A District of Columbia police officer used a large wooden stick to strike the body and head of protester Rosanne Boyland three times as she lay motionless on the ground on Jan. 6, 2021, according to bodycam footage from several officers obtained by The Epoch Times.
Use-of-force expert Stanley Kephart, upon reviewing the previously unreleased footage, concluded that the three full-force blows by D.C. police officer Lila Morris constituted a felony assault with intent to cause great bodily harm.Kephart called Morris’s use of force “indefensible” and the internal-affairs investigation of Boyland’s death a “clear and convincing coverup.”
“I think that the first thing that occurred is an assault under the color of authority by Morris,” Kephart told The Epoch Times. “That is a crime, an arrestable offense.”
Police at the mouth of the Lower West Terrace tunnel at the U.S. Capitol ignored dozens of pleas to help Boyland after she collapsed, the videos show.
When a lifeless Boyland was pulled inside the building more than 10 minutes later, other police and EMS personnel began 50 minutes of life-saving efforts that ultimately failed.
An independent forensic pathologist hired by the Boyland family contends that her cause of death wasn’t an overdose of the prescription drug Adderall—as reported by the D.C. medical examiner—but manual asphyxia. Boyland was crushed under a pile of people when police gassed protesters and pushed them out of the tunnel at about 4:20 p.m. on Jan. 6.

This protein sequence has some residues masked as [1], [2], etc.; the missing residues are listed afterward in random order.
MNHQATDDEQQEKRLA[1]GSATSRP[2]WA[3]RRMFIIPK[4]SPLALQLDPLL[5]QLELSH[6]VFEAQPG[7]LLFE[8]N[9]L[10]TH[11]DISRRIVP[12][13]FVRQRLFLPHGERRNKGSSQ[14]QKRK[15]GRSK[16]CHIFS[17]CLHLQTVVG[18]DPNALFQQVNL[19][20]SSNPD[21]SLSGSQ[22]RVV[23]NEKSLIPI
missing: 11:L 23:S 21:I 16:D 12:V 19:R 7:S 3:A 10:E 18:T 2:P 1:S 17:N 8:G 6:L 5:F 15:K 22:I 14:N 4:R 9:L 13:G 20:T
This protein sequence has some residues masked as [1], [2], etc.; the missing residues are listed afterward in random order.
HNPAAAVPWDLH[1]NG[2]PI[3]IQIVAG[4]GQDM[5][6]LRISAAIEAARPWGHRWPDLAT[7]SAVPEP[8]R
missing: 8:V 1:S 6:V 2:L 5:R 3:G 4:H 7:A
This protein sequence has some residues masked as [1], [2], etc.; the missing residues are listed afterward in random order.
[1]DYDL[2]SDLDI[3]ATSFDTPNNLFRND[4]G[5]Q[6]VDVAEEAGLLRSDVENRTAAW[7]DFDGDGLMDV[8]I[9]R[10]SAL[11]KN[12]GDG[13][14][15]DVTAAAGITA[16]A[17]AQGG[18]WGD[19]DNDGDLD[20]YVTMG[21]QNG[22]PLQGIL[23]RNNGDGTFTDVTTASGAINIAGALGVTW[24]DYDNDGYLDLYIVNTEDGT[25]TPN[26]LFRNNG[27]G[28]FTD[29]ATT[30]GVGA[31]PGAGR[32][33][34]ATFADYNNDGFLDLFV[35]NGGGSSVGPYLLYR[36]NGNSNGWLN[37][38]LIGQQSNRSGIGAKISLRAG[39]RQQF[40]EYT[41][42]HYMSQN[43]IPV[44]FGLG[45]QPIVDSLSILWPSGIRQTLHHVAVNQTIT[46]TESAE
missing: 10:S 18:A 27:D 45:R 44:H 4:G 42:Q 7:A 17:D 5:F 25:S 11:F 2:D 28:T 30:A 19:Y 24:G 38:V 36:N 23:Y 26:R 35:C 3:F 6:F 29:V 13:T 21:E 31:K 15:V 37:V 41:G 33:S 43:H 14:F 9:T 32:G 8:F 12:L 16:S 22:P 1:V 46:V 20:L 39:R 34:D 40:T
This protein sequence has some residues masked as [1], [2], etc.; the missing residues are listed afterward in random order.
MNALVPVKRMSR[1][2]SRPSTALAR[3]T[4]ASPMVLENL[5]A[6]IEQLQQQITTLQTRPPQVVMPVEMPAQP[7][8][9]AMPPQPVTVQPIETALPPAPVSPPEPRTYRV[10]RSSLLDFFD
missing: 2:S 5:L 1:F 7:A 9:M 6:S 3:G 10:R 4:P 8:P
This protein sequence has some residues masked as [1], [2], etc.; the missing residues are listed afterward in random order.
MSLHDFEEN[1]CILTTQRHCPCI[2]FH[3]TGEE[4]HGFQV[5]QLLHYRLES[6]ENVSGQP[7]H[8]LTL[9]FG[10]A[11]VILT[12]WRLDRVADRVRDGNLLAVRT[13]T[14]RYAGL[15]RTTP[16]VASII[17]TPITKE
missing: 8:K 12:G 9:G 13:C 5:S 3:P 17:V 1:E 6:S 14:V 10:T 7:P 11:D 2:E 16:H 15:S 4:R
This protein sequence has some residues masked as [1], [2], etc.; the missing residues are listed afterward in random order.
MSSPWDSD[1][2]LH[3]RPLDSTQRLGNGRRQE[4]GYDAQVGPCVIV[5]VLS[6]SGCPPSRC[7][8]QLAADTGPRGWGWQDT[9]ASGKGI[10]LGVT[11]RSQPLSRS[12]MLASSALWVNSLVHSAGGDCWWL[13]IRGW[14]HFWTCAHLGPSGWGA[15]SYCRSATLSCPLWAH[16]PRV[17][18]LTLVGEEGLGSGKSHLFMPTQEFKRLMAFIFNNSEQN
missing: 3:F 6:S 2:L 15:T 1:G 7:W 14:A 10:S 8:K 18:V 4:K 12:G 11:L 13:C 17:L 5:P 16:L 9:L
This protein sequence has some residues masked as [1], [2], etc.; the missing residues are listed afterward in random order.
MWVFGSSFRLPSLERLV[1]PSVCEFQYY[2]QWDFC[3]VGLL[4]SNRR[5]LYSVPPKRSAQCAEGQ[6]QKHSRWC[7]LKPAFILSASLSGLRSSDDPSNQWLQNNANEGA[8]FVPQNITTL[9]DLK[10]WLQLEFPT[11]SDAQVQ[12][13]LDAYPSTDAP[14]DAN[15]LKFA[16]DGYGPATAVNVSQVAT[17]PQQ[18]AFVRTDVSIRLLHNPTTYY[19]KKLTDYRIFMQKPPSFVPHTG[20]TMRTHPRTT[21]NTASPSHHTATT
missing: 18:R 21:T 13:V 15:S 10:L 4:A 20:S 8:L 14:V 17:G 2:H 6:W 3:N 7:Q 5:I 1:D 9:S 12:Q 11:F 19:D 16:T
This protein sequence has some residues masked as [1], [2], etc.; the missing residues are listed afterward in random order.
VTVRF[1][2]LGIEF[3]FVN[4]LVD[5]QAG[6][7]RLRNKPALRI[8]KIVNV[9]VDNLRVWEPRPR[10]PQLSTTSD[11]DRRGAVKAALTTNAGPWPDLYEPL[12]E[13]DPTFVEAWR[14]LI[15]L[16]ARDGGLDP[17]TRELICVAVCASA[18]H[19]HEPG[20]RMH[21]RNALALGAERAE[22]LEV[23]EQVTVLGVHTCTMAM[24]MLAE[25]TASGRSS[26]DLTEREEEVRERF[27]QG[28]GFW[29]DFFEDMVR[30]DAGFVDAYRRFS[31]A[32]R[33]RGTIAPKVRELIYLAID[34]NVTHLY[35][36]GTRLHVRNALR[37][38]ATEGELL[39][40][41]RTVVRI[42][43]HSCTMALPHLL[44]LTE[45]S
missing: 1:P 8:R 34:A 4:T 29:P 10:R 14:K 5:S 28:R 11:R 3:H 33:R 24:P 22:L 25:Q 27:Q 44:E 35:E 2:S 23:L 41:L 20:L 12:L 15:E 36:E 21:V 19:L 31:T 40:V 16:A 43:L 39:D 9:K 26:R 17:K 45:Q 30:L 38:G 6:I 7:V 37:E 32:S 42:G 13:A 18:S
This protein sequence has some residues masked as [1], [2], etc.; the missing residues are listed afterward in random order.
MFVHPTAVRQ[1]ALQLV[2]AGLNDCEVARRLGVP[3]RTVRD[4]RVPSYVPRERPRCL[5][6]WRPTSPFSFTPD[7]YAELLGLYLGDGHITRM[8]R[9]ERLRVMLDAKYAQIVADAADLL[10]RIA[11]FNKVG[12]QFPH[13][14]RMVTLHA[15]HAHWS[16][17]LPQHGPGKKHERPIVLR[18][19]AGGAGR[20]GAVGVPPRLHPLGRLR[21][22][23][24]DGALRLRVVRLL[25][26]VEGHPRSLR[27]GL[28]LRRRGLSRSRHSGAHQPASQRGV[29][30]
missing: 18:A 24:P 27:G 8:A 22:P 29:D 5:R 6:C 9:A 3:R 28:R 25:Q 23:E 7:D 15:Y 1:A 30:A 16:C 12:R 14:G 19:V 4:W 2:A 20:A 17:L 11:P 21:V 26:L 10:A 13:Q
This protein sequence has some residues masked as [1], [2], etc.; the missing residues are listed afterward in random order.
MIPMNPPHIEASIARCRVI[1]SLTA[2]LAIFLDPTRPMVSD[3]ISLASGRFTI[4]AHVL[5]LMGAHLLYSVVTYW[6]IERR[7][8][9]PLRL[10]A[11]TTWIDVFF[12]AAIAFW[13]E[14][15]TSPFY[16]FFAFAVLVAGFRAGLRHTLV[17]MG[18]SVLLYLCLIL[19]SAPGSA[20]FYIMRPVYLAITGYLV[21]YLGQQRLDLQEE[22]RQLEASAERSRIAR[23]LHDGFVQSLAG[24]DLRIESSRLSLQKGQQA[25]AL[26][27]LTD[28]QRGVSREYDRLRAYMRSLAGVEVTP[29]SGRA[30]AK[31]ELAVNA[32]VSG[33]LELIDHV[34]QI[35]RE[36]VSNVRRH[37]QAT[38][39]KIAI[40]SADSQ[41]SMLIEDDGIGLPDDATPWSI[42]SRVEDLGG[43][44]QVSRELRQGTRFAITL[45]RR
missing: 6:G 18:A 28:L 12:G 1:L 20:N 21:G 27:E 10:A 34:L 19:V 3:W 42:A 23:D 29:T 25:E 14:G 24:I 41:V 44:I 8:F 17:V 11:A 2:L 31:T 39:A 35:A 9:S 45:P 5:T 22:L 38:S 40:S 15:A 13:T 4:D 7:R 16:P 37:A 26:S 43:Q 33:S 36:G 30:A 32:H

‘Under the Color of Authority’
Kephart, a 42-year law enforcement veteran and former director of security for the 1984 Los Angeles Summer Olympics, reviewed Boyland’s case at the request of The Epoch Times. He has testified as a witness more than 350 times on topics including excessive force, police discipline, officer safety, and crowd control.
Kephart concluded that Morris’s use of force was a felonious “assault under the color of authority,” with intent to cause great bodily harm. He said that Morris should be prosecuted in criminal court and fired from the D.C. Metro police force.
“I believe two things were in operation here. One was anger at this person,” Kephart said, referring to Boyland. “That was overridden by fear. And those two elements were the causal connection between what was done to the person by the officer and the result.”Rosanne Boyland was struck with a wooden stick on Jan. 6, 2021: once in the ribs and twice in the head, video evidence shows. (Metropolitan Police Department Bodycams/Graphic by The Epoch Times) The force used against Boyland fails a four-part standard set in the 1989 U.S. Supreme Court case Graham v. Connor, Kephart said: whether...